Physio appointed as first therapy lead for UK Parkinson’s Excellence Network

A physiotherapist is taking on a newly created role as the therapy clinical lead for the UK Parkinson’s Excellence Network.

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Specialist physiotherapist Fiona Lindop, newly appointed therapy clinical lead for the UK Parkinson’s Excellence Network

Fiona Lindop, a specialist Parkinson’s physiotherapist at Derby Hospitals NHS Trust, will join a multidisciplinary leadership group that heads the network, run by the charity Parkinson’s UK.

She will work alongside a medical lead, a nurse lead, the network’s clinical director and others, to promote national improvements in the quality of care that people with Parkinson’s receive.

Mrs Lindop said: ‘My role will include looking at what the standards should be for all therapies for Parkinson’s, and I will be an ambassador for excellence - encouraging all therapists to deliver the best care they can to people with Parkinson’s.’

Different professions coming together

Donald Grosset, clinical director of the UK Parkinson's Excellence Network, told Frontline: ‘This is important because it reflects the way we want to deliver the best clinical care - as a team that works together and includes the main clinical areas that have importance for people affected by Parkinson's.

‘Fiona’s expertise in physiotherapy and connections with other therapist groups that are so important for Parkinson's, including occupational therapy and speech and language therapy, will play an integral part in ensuring people with Parkinson’s get the best care when it comes to therapy as a whole. I’m looking forward to seeing the difference we can make together.’

Early referrals to a multidisciplinary team

As part of her role, Mrs Lindop hopes to promote better access to multidisciplinary teams.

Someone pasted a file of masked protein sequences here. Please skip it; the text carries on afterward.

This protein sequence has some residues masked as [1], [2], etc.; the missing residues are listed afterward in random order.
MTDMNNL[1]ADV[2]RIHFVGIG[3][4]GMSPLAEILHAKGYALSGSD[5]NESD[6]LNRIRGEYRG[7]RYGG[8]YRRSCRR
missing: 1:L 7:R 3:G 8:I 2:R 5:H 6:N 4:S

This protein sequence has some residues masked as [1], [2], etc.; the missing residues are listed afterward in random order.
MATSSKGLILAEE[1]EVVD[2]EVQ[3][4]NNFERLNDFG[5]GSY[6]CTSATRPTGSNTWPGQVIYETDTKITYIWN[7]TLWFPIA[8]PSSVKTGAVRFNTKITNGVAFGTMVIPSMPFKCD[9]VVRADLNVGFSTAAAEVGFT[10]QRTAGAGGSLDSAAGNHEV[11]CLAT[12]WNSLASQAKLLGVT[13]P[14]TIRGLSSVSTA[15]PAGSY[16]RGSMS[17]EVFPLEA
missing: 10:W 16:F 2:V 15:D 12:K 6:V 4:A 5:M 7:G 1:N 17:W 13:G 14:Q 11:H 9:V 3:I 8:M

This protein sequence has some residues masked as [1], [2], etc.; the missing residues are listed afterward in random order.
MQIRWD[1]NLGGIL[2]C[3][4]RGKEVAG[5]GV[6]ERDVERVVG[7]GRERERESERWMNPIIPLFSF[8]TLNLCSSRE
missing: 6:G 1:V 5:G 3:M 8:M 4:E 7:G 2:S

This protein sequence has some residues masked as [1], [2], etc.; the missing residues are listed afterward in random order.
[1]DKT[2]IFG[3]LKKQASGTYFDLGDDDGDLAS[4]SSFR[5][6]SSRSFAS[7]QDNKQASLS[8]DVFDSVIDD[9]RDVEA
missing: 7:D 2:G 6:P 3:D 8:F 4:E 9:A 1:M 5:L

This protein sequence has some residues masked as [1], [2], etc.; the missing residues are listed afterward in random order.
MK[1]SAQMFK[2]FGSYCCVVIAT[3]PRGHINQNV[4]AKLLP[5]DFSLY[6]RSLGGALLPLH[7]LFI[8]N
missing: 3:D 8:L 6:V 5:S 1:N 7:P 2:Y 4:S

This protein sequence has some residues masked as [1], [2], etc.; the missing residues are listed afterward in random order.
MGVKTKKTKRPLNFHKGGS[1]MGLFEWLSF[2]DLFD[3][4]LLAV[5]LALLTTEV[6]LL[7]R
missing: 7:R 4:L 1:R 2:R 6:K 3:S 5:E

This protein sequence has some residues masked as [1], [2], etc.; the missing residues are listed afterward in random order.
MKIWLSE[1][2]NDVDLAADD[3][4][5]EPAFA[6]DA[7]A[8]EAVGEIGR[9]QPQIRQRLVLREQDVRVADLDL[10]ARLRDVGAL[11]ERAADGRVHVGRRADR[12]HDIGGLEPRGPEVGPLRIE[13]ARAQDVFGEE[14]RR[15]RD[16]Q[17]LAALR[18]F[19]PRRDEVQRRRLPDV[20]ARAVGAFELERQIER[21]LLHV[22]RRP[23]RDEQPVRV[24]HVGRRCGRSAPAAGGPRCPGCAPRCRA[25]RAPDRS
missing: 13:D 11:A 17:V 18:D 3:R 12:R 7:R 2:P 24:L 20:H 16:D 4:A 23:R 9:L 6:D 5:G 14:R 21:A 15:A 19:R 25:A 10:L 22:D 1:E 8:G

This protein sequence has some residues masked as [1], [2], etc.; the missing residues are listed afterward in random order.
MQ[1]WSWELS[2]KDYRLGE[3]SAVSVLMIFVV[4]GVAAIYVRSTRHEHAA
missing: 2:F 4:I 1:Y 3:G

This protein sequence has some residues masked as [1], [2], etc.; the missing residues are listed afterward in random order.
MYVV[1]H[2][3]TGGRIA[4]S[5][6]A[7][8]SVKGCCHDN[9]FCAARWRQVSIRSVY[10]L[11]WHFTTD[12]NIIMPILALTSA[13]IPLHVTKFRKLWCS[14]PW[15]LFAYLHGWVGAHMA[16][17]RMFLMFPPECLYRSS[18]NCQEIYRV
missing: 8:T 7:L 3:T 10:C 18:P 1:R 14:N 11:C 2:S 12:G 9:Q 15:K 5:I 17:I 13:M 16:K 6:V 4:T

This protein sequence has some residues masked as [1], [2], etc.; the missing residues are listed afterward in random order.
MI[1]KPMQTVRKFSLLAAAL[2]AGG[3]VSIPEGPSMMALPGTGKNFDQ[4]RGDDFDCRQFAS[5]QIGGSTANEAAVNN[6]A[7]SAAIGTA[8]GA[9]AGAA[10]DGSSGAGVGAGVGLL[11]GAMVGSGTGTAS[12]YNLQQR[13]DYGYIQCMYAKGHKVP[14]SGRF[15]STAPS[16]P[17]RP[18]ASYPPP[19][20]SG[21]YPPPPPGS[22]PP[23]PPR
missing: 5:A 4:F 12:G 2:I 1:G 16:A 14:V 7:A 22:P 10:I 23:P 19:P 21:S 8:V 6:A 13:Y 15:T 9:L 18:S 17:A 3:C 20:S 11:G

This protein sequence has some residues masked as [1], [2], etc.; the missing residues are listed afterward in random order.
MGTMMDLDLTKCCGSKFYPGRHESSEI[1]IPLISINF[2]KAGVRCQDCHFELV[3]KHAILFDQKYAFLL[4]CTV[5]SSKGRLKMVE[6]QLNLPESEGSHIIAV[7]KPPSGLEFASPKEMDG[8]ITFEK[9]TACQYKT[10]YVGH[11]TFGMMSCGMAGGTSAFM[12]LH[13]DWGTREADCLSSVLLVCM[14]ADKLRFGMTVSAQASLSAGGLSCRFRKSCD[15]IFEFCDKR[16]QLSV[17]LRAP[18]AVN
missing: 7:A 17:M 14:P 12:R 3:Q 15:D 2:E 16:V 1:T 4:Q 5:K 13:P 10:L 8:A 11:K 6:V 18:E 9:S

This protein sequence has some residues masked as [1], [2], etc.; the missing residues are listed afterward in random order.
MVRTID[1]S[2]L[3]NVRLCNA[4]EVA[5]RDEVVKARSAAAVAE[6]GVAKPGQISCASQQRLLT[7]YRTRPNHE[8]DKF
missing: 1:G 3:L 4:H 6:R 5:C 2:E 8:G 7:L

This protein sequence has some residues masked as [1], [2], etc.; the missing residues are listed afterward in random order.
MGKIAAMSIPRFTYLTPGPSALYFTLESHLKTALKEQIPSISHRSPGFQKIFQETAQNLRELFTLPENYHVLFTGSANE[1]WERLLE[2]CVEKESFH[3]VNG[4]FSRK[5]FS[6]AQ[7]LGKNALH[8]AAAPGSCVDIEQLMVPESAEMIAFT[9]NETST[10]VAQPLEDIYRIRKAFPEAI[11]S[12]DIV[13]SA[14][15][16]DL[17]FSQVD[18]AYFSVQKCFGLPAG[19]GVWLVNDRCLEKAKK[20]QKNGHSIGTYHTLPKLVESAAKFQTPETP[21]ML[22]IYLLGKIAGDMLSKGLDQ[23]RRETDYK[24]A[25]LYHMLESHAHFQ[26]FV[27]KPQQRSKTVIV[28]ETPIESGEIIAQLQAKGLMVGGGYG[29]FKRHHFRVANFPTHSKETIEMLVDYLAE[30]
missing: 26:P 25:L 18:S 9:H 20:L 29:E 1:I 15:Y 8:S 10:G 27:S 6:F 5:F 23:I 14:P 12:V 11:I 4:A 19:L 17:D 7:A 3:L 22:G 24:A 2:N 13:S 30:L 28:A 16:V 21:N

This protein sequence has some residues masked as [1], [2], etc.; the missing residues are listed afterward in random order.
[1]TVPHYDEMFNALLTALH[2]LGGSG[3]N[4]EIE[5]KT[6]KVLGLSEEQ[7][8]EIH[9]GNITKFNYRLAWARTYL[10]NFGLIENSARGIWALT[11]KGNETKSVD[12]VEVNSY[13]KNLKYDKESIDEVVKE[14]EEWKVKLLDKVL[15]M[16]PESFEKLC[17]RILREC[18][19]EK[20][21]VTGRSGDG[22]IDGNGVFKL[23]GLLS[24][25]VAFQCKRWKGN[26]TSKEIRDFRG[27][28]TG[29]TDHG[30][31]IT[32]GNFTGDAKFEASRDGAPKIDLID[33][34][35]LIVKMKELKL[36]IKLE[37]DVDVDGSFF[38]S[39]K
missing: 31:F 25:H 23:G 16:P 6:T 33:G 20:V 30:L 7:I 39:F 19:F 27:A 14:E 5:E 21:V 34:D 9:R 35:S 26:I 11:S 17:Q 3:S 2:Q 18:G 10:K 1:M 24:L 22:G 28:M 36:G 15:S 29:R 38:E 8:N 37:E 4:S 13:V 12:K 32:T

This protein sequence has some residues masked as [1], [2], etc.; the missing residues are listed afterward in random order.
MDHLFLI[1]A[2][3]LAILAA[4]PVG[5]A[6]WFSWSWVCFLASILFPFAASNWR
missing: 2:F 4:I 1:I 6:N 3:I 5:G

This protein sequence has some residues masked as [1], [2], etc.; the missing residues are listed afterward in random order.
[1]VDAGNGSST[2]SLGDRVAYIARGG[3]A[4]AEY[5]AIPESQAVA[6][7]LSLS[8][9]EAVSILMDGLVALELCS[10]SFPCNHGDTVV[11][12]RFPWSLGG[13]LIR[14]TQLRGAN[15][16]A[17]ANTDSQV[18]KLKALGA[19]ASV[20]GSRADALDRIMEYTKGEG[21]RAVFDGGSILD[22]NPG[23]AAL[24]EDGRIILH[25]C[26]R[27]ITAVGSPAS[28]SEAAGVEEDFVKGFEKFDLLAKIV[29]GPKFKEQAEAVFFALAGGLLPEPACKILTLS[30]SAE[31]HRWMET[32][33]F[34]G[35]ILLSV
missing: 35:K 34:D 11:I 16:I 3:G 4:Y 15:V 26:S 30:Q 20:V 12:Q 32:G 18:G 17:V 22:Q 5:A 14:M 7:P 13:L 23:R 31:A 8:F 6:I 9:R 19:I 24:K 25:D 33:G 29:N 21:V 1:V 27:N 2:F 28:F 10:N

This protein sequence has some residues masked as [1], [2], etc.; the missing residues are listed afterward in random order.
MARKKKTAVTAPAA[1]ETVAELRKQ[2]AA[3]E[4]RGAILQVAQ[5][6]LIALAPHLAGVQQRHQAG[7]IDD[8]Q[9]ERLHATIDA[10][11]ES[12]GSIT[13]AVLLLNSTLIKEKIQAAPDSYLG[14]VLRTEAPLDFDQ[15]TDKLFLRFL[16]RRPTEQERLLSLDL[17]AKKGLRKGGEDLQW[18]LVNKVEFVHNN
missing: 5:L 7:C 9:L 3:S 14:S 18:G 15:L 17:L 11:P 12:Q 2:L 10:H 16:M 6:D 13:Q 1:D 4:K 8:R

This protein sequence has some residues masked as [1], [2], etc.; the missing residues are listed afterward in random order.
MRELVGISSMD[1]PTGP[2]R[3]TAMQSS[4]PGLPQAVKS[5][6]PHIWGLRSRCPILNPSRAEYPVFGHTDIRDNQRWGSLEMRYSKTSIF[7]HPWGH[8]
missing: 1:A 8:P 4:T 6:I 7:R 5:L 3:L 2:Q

‘I want to deliver the message nationally that all people with Parkinson’s should be offered a referral to members of a multidisciplinary team as early as possible,’ she said.

‘They may not need to be seen on an ongoing basis for a while, but they need to have that initial contact. From a physiotherapy perspective, it allows them to receive education about maintaining and/or increasing their exercise, which is important because there is so much evidence that exercise can make a positive impact on people’s symptoms.

An excellent resource

Mrs Lindop previously contributed to the National Institute for Health and Care Excellence’s quality standard on Parkinson’s, as well as helping to review its 2017 guideline on the condition.

She is also part of the steering group and governance board for Parkinson’s UK national audit of Parkinson’s, and has being involved with the charity’s excellence network since its launch in 2014.

‘The network is a tremendous free resource that people can sign up to and get regular updates on the recent research. It provides networking opportunities, find other therapists who are interested in this field and gain support,’ she said.

‘If you don’t know much about Parkinson’s it points you in the direction of resources, guidelines and evidence based practice. But it’s also fantastic for people who know a lot because it provides so many opportunities for supporting their learning, networking.’





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by Robert Millett

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